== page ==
Etienne de Silhouette (1709-1767), an author and politician, became French controller general of finances in the mid-eighteenth century through the influence of Madame de Pompadour. Silhouette instituted strict reforms to help the failing economy. Everyone seemed delighted with his program, especially when he negotiated a large loan to adjust France’s fiscal position. At last someone was seizing control and turning the financial structure of France around.
The people’s enthusiasm turned when Silhouette ended the public funding of the king’s gambling losses, proposed a land tax on the estate of the nobles and the church, and ordered a cut in state pensions. Tax collectors could no longer retain for themselves a portion of their collections, and everyone, including nobility, became liable to taxation. And then he proposed to tax bachelors and luxury items. He also ordered the elimination of trouser cuffs, which created the phrase culottes de Silhouette.
This minister of finance was clearly out of sync with the ruling hierarchy. An uproar erupted that could be heard from palace to palace. The king quickly put a stop to Silhouette’s program, but the crafty finance minister then imposed a tax on «all articles of consumption». The euphoria that Silhouette had stirred in the populace a little while before was replaced with alarm. He became so exceedingly unpopular that he was forced to resign after having served for only eight months.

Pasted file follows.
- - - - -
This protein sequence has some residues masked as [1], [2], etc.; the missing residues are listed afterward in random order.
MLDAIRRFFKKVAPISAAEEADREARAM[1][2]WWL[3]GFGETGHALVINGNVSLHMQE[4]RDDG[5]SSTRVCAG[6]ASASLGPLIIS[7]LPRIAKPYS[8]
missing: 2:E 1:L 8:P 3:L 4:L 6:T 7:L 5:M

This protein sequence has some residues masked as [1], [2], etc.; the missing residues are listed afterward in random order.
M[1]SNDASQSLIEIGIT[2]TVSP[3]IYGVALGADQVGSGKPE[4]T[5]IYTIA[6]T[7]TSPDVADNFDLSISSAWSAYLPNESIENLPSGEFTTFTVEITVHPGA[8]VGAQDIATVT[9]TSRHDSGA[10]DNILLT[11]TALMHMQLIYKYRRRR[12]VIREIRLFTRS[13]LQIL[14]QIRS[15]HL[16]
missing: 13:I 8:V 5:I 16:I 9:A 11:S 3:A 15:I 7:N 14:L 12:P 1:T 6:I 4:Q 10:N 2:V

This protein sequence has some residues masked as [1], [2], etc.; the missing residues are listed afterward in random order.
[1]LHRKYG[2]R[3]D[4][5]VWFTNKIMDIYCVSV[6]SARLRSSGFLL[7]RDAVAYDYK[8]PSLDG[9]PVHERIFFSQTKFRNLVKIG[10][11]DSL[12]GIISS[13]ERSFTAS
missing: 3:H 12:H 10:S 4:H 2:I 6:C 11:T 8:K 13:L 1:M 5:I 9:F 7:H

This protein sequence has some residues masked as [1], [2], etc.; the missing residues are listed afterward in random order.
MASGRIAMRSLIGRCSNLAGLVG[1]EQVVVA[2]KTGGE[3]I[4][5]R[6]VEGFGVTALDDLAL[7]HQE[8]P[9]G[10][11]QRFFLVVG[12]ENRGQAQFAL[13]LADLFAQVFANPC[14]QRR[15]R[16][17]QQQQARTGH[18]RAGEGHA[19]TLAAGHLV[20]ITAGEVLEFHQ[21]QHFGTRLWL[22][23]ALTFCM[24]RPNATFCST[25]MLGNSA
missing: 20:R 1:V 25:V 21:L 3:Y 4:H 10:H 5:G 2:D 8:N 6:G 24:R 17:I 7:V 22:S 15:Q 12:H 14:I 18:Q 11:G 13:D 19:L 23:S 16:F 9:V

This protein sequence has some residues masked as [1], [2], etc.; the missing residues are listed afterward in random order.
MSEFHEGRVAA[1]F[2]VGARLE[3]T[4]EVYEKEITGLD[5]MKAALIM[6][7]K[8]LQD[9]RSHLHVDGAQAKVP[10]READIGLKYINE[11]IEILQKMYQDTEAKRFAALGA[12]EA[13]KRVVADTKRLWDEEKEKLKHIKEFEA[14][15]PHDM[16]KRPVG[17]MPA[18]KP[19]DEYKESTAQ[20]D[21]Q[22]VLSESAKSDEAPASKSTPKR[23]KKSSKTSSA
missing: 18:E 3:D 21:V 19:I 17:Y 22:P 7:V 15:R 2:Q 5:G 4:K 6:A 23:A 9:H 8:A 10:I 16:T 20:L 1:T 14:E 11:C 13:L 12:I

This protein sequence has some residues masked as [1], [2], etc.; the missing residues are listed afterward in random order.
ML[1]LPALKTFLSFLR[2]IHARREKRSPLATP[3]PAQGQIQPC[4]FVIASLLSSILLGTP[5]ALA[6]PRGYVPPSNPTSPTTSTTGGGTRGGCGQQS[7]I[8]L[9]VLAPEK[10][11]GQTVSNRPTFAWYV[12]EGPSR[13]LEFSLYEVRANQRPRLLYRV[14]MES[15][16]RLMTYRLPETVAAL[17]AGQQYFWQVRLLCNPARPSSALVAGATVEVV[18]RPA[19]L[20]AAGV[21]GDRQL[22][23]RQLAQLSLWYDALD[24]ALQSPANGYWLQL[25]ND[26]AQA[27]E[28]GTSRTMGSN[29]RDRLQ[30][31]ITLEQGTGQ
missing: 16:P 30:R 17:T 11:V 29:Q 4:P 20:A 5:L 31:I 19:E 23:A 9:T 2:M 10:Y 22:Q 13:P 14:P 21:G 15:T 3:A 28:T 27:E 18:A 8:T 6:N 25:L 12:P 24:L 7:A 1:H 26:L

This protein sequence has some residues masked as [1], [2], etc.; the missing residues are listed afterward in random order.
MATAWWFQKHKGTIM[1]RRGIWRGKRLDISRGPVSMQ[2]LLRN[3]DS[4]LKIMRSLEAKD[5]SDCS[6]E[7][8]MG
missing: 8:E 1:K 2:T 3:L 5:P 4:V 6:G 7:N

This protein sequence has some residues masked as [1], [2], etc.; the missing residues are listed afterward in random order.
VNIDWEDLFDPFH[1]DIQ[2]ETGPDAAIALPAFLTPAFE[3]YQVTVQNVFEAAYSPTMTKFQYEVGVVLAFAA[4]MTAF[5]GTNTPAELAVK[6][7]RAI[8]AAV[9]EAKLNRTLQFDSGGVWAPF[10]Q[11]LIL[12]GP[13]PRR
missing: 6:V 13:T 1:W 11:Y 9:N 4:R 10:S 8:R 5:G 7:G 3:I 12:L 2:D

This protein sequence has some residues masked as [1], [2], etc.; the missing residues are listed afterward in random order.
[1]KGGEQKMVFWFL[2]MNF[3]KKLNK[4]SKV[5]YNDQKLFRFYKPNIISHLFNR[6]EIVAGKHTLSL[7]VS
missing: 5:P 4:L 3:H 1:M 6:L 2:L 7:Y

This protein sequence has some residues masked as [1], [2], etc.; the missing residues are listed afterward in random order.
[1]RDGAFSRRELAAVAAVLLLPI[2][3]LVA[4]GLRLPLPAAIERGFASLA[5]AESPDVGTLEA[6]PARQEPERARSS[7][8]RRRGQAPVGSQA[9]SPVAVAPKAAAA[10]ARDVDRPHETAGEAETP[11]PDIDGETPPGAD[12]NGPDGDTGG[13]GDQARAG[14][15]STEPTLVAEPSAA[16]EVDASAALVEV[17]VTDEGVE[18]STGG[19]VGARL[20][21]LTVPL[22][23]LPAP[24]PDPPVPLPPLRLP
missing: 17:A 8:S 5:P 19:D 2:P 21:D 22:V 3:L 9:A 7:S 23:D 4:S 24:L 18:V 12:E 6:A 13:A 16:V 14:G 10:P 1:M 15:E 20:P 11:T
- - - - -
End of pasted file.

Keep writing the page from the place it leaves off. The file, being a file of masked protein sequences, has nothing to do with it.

Etymologists believe that Silhouette’s tight-fisted, cost-cutting economic policies reminded people of shadow cut-outs, the cheapest form of art (in an art-conscious country), which they identified with his niggardliness. These profile cut-outs were long popular because they were much less expensive than a miniature painted by hand. All one needed to make them was a pair of scissors and some paper to fold. Many artists had made these black outlines on light paper, serving as modern snapshots would after the invention of photography. Some said that Silhouette made shadow portraits as a hobby and that his chateau at Brysur-Marne was decorated with them.